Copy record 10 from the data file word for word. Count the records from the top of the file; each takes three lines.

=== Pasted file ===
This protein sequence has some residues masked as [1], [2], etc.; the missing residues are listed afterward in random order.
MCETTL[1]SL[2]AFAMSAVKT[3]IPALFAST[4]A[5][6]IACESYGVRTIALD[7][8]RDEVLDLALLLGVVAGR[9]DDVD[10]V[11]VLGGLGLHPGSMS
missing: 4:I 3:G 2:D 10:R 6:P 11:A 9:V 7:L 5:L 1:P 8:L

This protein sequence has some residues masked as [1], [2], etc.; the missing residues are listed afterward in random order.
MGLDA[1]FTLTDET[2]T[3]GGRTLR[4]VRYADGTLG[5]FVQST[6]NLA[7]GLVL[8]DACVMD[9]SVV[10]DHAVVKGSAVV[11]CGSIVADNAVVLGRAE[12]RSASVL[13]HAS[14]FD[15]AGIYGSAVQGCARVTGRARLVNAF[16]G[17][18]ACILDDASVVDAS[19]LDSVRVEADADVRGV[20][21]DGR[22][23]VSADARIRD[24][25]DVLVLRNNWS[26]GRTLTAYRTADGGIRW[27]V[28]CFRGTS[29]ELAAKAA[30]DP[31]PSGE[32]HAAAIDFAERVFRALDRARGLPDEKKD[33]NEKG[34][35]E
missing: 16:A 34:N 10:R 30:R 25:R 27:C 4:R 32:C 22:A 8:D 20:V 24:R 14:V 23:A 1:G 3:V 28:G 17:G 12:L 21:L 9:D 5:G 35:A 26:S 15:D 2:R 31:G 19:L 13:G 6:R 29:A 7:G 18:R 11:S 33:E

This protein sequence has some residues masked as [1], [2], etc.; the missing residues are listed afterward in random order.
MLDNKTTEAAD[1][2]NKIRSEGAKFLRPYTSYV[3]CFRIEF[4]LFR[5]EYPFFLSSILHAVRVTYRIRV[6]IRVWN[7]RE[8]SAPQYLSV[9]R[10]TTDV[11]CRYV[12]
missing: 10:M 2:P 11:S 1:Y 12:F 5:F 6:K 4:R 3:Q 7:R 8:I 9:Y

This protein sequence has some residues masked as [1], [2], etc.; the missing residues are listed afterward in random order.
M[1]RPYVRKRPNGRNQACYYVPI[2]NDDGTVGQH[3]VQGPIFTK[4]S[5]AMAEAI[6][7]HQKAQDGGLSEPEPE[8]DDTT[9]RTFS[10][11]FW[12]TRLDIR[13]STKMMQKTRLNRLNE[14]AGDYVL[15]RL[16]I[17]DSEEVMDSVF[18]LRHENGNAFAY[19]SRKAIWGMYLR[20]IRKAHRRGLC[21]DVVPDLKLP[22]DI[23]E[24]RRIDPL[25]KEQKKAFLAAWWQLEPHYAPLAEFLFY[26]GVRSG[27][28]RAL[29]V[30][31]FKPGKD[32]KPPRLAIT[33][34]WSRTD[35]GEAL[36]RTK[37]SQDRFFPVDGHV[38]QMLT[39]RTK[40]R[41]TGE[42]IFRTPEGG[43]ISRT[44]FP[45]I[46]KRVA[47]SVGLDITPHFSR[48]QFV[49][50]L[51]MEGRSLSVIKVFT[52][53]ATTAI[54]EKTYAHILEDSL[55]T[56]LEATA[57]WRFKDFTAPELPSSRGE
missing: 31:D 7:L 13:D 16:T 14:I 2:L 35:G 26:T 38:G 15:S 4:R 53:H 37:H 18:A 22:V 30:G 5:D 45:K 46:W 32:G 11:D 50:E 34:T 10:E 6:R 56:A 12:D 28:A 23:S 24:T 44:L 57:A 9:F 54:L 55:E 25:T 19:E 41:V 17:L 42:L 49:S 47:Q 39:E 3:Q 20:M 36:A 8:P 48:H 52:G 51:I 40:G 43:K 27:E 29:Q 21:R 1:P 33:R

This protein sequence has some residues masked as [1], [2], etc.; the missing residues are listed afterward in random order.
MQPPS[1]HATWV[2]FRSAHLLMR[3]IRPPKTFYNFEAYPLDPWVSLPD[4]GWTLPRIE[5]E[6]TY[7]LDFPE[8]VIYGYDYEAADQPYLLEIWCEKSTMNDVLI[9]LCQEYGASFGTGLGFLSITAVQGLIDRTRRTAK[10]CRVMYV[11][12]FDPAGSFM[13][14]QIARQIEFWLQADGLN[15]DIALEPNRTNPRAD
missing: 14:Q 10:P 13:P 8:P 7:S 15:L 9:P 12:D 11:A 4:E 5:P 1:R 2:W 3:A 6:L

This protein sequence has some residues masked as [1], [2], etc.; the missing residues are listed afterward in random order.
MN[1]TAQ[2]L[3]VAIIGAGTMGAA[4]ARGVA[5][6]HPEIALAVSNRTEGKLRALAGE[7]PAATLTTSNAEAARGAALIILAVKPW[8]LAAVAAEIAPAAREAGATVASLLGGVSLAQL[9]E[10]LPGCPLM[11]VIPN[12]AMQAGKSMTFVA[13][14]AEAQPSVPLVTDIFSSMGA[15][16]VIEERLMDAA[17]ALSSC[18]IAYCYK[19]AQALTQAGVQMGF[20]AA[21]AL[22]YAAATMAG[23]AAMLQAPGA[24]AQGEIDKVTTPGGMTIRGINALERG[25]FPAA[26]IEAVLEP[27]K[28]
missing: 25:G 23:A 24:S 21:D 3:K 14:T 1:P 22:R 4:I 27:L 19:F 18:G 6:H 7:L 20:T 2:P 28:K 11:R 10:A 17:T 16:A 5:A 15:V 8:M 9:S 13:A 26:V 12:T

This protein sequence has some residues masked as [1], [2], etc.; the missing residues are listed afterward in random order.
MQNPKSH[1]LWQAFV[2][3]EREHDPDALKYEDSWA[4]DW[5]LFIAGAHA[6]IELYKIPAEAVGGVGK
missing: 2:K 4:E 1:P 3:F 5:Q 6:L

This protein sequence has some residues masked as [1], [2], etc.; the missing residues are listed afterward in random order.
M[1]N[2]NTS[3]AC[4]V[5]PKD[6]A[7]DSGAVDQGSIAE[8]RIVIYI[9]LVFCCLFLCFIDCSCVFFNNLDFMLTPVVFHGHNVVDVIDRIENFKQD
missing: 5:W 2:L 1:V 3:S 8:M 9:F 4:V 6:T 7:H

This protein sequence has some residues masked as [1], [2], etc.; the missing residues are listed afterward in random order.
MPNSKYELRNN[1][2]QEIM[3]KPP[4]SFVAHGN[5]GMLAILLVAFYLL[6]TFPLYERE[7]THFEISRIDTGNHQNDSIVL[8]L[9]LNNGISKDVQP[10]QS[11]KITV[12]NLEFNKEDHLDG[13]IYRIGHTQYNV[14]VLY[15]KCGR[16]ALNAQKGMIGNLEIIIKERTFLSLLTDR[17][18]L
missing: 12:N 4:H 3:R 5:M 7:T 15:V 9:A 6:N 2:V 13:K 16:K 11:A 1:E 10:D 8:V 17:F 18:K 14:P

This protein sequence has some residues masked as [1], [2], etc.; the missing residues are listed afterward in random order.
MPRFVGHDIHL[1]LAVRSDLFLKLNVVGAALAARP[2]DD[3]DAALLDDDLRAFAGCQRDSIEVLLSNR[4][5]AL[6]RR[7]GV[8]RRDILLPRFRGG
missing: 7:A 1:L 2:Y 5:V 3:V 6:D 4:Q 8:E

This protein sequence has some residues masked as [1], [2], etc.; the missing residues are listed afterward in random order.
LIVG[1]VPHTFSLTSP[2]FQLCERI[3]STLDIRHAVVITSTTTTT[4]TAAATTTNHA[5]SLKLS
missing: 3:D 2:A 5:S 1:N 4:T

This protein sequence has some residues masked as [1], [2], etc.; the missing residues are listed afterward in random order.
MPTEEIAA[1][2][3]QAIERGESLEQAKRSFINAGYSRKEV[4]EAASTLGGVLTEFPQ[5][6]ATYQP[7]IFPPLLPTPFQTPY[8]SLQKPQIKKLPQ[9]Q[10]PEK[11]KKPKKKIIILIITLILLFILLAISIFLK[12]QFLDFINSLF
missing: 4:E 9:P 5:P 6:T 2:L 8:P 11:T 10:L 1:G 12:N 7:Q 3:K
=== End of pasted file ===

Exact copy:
This protein sequence has some residues masked as [1], [2], etc.; the missing residues are listed afterward in random order.
MPRFVGHDIHL[1]LAVRSDLFLKLNVVGAALAARP[2]DD[3]DAALLDDDLRAFAGCQRDSIEVLLSNR[4][5]AL[6]RR[7]GV[8]RRDILLPRFRGG
missing: 7:A 1:L 2:Y 5:V 3:V 6:D 4:Q 8:E